Factors associated with degree of atopy in Latino children in a nationwide pediatric sample: The Genes-environments and Admixture in Latino Asthmatics (GALA II) study

Rajesh Kumar*, Elizabeth A. Nguyen, Lindsey A. Roth, Sam S. Oh, Christopher R. Gignoux, Scott Huntsman, Celeste Eng, Andres Moreno-Estrada, Karla Sandoval, Rosenda I. Peñaloza-Espinosa, Marisol López-López, Pedro C. Avila, Harold J. Farber, Haig Tcheurekdjian, William Rodriguez-Cintron, Jose R. Rodriguez-Santana, Denise Serebrisky, Shannon M. Thyne, L. Keoki Williams, Cheryl WinklerCarlos D. Bustamante, Eliseo J. Pérez-Stable, Luisa N. Borrell, Esteban G. Burchard

*Corresponding author for this work

Research output: Contribution to journalArticlepeer-review

20 Scopus citations


Background: Atopy varies by ethnicity, even within Latino groups. This variation might be due to environmental, sociocultural, or genetic factors. Objective: We sought to examine risk factors for atopy within a nationwide study of US Latino children with and without asthma. Methods: Aeroallergen skin test responses were analyzed in 1830 US Latino subjects. Key determinants of atopy included country/region of origin, generation in the United States, acculturation, genetic ancestry, and site to which subjects migrated. Serial multivariate zero-inflated negative binomial regressions stratified by asthma status examined the association of each key determinant variable with the number of positive skin test responses. In addition, the independent effect of each key variable was determined by including all key variables in the final models. Results: In baseline analyses African ancestry was associated with 3 times (95% CI, 1.62-5.57) as many positive skin test responses in asthmatic participants and 3.26 times (95% CI, 1.02-10.39) as many positive skin test responses in control participants. Generation and recruitment site were also associated with atopy in crude models. In final models adjusted for key variables, asthmatic patients of Puerto Rican (exp[β] [95% CI], 1.31 [1.02-1.69]) and mixed (exp[β] [95% CI], 1.27 [1.03-1.56]) ethnicity had a greater probability of positive skin test responses compared with Mexican asthmatic patients. Ancestry associations were abrogated by recruitment site but not region of origin. Conclusions: Puerto Rican ethnicity and mixed origin were associated with degree of atopy within US Latino children with asthma. African ancestry was not associated with degree of atopy after adjusting for recruitment site. Local environment variation, represented by site, was associated with degree of sensitization.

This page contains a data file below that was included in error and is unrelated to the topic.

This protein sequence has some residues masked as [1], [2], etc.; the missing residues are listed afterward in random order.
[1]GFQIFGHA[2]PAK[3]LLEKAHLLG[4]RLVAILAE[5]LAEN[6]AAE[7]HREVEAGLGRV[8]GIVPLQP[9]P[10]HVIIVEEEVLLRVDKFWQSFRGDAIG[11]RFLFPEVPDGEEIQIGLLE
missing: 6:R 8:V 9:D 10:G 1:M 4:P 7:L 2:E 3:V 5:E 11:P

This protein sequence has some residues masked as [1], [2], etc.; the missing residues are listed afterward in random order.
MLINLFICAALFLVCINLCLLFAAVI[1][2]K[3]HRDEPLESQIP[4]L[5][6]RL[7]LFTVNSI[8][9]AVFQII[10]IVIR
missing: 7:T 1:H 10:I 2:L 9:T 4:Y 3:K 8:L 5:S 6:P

Original languageEnglish (US)
Pages (from-to)896-905.e1
JournalJournal of Allergy and Clinical Immunology
Issue number4
StatePublished - Oct 2013


  • Latino
  • aeroallergen
  • atopy
  • genetic ancestry
  • immigration
  • region of origin
  • skin test

ASJC Scopus subject areas

  • Immunology and Allergy
  • Immunology


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